Does knowing the UK income tax bands confuse you? To help you better understand, I’ve laid out income tax bands and the current thresholds in this short guide. Plus, I’ve added examples of how much tax an individual would pay depending on their income. Read on to find out more.
Updated 19 October 2021
Table of contents
1. What are the UK Income Tax Bands?
The UK income tax bands determine how much a UK individual pays in income tax. The general rule is that the more taxable income you earn, the more tax you pay. The amount of tax payable is based on a percentage amount for each income tax band. Understanding how this works is important so you know how income tax thresholds in the UK works.
Here are the UK income tax bands for the current tax year:
|Personal allowance 0%||£12,570||£12,570|
|Basic rate 20%||£12,570 to £50,270||£12,570 to £50,270|
|Higher rate 40%||£50,271 to £150,000||£50,271 to £150,000|
|Additional rate 45%||over £150,000||over £150,000|
2. When Do the Income Tax Bands Change?
The UK income tax bands change each tax year (6 April to 5 April). Generally, changes are announced as part of the government’s Autumn Budget. Want to know more? You can read about the upcoming changes to the income tax bands and National Insurance bands for the 2022/2023 tax year in this guide.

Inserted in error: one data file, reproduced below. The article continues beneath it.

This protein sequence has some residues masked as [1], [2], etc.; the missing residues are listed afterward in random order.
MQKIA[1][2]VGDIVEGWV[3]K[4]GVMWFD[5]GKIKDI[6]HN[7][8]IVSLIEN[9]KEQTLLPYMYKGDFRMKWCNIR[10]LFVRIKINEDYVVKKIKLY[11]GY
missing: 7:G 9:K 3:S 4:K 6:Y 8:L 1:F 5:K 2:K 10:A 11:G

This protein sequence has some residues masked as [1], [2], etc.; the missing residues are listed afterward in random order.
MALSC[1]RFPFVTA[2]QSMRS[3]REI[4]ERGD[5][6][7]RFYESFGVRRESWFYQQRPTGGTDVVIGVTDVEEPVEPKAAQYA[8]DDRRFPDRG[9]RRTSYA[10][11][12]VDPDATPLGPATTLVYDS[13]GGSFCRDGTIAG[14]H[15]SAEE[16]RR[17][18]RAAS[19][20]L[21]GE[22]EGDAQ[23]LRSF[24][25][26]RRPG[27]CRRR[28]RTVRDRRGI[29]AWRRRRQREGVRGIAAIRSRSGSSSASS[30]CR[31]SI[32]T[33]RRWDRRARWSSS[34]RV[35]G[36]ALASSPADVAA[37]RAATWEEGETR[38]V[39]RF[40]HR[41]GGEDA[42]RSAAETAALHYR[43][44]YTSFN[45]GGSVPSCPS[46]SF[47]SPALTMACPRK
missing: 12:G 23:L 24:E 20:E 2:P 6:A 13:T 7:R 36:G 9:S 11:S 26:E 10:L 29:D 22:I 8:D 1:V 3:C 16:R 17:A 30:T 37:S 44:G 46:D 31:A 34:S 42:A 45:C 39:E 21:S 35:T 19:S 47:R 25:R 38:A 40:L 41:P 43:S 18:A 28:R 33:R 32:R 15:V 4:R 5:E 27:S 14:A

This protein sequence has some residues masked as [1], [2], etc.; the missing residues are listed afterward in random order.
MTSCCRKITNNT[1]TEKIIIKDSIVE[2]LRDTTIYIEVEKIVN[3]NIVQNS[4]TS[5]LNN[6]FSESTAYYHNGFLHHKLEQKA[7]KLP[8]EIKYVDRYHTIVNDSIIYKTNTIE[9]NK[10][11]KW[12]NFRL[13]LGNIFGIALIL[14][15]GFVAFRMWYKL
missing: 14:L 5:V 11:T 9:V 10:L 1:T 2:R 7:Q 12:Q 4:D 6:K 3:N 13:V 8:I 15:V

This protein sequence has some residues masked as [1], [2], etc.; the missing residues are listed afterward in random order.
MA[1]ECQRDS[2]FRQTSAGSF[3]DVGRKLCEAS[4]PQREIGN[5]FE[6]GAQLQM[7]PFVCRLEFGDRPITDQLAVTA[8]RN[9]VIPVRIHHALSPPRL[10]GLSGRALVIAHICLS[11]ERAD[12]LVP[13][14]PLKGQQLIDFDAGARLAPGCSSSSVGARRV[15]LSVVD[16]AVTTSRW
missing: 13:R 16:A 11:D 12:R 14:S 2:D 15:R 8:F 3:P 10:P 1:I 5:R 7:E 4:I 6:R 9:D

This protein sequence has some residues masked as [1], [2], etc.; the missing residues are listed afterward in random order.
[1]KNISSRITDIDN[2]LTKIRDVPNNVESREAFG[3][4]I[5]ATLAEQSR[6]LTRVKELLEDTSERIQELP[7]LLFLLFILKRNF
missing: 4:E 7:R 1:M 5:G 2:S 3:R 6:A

3. Example of Using Income Tax Bands to Calculate Income Tax Payable
Penny receives a salary of £30,000 per year from her employer. Therefore, she will pay income tax for 2021/2022 of £3,486. This can be worked out using the income tax bands as follows:
- On the first £12,570 0%
- On the next £17,430 20% = £3,486
Since Penny is paid under the rules of PAYE, she will also pay Class 1 National Insurance on her earnings. However, this is worked out separately. Her employer will calculate all her tax and National Insurance on her behalf. They also issue a payslip with details of deductions made and the amount left over to be paid into her bank account. Her employer will know how much tax to deduct because HMRC will send them her tax code. They will apply this to her payments and help them understand how much personal allowance she should receive.
Friendly Disclaimer: Whilst I am an accountant, I’m not your accountant. The information in this article is legally correct but it is for guidance and information purposes only. Everyone’s situation is different and unique so you’ll need to use your own best judgement when applying the advice that I give to your situation. If you are unsure or have a question be sure to contact a qualified professional because mistakes can result in penalties.